Any time you ask your team members to “remember to do X”, at some point they’ll forget. Or they just didn’t understand you in the first place. Or they were out of office the day you brought it up. Or you’ll have new team members join who never heard your advice. You can almost guarantee that at some point somebody won’t do X. Here’s a few examples of X:
When somebody doesn’t do one of these things, it’s much more effective to blame (and improve) the tooling rather than the individual.
Tooling is much more effective than people at preventing mistakes, encouraging patterns, and discouraging anti-patterns. All of the items in the above list could all be caught by tooling.
Let me take a step back and explain what I mean by “tooling”. Tooling can include any of the following:
So let’s re-visit the items at the top of this post and try to apply tooling to them:
“Remember to run linting locally before you commit”
“Remember to run the tests before you merge”
“Remember to update the changelog”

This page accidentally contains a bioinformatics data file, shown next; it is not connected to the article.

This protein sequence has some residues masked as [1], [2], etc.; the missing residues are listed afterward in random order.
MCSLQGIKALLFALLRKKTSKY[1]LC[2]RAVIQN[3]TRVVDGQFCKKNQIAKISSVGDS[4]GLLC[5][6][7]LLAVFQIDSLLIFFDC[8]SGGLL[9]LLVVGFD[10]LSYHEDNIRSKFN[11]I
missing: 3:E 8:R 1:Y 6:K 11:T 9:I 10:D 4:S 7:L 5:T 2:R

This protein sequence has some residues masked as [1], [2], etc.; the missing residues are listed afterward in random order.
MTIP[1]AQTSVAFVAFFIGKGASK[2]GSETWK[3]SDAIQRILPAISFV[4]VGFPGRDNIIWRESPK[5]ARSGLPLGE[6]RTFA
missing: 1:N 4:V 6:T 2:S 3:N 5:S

“Remember to write tests”
“Remember to think about accessibility while you’re coding”
“Remember to rebase before you merge your PR”
“Remember to squash merge your PRs”
“Remember to update the lock file before you commit”
“Remember to read these docs before you make changes in this section of the code”
“Remember not to increase the bundle size”
With a little creativity, tooling can catch many problems. I believe tooling to be so important, that I’d wager the performance of any technology based organization is highly correlated with the quality of the tooling.
In short, blame the tooling, not the people.
Ben is an award-winning software developer specializing in frontend development. He builds delightful user experiences that are fast, accessible, responsive, and maintainable and helps others to do the same. He lives with his partner and dog in Kitchener, Ontario.More About Ben »Follow @benlorantfy on twitter »